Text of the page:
Over in the UK, the band Mumford and Sons are releasing a new album next month, and have put out a new song and video titled 'I will wait' for you to listen and watch. Thankfully the folk core of Mumford remains, and anticipating the new album. Have a listen HERE.
Russell T. Davies, a welsh lad from Swansea is known as the producer and writer for Doctor Who, Torchwood and before that Queer as Folk. He left Doctor Who in 2010 and I have been watching some Doctor Who series and episodes, both the ones by Davies and the ones by Steven Moffat, who wrote some of the better shows in the Doctor Who series, like BLINK, which featured the weeping angels. Moffat is now the writer and producer of Doctor Who, the sixth and seventh season. As I am writing, which is why I am reading and watching things widely, I was trying to work out why I find season six and seven and the new Doctor completely un-watchable: my ‘bad writing/acting’ detector going at full alarm. Why?
Someone wrote that for Davies, the Doctor Who story isn’t science fiction but a Monster/Horror show that children/the whole family can watch, and it went ‘Bing!’ with a ‘Why didn’t I say that?’ While to my observation Steven Moffat has turned Doctor Who into a sitcom, something on par with later seasons of Big Bang, with the ‘quirky genius’ showing off in an over the top annoying way combined with keeping secrets because no one can understand. The rest of the core cast remain, even if that means they die, or end up in a rift in time to never have existed at all. Like any good sitcom, there is always a ‘Presto!’ Greek drama style ending where God/Doctor arrives and sets all to right, even if one character has to end up as a machine, or someone 3000 years in the future ends up the older adult child of parents from 2011. Do you care? Well, I am sure Sheldon would be happy to know he is Doctor Who, but other than that, no, I care more for the guilt ridden boy Inoue who can’t speak his shame of being this missing genius 14 female writer than this.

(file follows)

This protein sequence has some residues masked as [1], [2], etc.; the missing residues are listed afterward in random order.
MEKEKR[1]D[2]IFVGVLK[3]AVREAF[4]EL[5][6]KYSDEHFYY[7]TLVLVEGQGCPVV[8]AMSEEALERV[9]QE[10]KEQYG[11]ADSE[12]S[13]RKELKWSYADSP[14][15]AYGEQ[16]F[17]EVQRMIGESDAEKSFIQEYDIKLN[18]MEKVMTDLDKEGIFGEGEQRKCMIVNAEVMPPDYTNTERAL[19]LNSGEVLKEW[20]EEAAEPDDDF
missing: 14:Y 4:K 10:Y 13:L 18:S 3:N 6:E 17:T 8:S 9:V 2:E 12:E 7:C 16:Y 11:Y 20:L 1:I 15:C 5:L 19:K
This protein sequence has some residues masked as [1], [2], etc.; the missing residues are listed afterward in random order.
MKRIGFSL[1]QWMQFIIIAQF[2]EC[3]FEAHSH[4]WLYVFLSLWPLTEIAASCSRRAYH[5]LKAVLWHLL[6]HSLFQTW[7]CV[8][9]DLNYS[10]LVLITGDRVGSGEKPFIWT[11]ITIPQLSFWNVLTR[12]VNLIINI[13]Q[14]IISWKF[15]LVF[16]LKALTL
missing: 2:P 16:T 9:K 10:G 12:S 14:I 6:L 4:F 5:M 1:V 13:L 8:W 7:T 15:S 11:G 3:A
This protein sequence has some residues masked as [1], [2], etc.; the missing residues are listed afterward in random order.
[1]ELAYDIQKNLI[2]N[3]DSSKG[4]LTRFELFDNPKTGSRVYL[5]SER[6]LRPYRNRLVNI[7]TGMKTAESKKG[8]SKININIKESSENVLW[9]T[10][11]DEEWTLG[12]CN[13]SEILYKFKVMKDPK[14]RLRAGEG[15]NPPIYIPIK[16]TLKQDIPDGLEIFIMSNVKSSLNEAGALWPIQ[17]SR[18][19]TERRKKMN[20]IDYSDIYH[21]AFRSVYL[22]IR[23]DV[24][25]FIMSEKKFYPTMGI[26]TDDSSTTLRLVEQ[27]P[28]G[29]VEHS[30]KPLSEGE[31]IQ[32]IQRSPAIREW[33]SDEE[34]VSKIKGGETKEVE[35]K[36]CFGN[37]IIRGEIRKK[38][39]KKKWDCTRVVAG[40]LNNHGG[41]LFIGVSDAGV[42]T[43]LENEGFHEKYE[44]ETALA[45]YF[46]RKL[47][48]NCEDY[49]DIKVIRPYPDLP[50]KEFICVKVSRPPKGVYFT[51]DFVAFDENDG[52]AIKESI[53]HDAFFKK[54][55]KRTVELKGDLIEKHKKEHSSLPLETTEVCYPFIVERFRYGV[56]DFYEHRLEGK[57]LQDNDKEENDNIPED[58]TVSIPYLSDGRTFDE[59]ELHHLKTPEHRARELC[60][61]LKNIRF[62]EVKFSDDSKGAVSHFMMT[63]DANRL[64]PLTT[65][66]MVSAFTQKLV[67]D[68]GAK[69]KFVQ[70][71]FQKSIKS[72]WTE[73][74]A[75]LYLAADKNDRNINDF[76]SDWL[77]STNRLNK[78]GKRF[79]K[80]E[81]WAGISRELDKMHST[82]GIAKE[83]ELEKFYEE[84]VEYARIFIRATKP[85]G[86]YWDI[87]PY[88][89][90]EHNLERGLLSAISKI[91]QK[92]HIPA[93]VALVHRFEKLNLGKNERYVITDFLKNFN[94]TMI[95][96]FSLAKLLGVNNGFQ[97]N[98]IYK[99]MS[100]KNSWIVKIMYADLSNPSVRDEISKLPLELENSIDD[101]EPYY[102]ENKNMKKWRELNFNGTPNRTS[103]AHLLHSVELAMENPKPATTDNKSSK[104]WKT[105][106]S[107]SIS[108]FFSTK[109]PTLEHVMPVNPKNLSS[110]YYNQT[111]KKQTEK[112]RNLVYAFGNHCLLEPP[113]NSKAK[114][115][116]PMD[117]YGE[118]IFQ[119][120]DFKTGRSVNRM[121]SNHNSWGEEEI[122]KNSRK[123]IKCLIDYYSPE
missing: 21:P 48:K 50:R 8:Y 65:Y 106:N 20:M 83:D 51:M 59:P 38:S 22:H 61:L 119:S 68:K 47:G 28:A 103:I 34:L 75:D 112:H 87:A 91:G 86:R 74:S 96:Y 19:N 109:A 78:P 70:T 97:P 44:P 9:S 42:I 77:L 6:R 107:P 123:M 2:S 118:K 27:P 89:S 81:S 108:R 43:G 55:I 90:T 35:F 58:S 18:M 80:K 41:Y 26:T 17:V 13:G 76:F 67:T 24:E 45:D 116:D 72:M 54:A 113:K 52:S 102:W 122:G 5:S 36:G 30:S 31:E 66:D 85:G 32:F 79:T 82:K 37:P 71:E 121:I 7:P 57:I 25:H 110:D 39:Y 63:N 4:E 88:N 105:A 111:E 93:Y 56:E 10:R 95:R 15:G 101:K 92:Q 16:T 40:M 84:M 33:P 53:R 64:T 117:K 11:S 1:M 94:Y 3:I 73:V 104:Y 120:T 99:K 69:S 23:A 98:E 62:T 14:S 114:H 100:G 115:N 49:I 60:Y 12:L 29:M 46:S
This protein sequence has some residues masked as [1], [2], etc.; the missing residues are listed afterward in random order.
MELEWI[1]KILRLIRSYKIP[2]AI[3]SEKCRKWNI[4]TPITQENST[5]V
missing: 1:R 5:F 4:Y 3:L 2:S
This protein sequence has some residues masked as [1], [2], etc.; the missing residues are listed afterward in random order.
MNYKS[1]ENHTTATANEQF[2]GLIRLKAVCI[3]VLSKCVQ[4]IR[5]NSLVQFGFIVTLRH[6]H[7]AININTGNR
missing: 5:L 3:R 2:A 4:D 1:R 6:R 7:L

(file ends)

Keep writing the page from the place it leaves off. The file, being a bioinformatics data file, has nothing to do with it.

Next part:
What the ‘new’ S.M. Doctor Who lacks is the mess which comes with people (or empathy). In the original reboot of Doctor Who, Rose takes off for a few trips then comes back, only a few hours later, according to the Doctor. Only when he sees the posters for her missing does the Doctor realize he got the date wrong by 12 months, and ends up with a wallop round the face from Rose’s mother (who after living on an estate, doesn't take any guff). Messy. But then, that’s why the old Doctor, a PTSD survivor of a war, who feared becoming the emotionally distant and uncaring lords he grew up with, has a human female along. The asexual Doctor Who needs to be reminded of the emotions he has had seared away which is why he apologizes, “Sorry, I’m so sorry…” The new doctor is too busy flirting or treating women companions like china dolls to care who lives or dies. Sure, Davies tended toward the maudlin, and had over the top lines and shows a plenty. But his companions come back to minimum wage jobs or welfare, or unresolved family issues just like the rest of us.
Russell Davies stopped making Doctor Who because his partner Andrew Smith was diagnosed with brain cancer, and he had the financial means to be with him. So the Omnisexual Capt Jack Harkness of Torchwood is put on hold so Davies can be the supporting cast for the unknown hero, who after an operation, 30 days of radiation and six months of chemo may be facing it all over again or dying.
As a writer, I would rather risk big, write big, and include the mess, which makes people cry, or turn away in embarrassment, than use a formula that makes good plots but ‘same old’ stories.
11 hours ago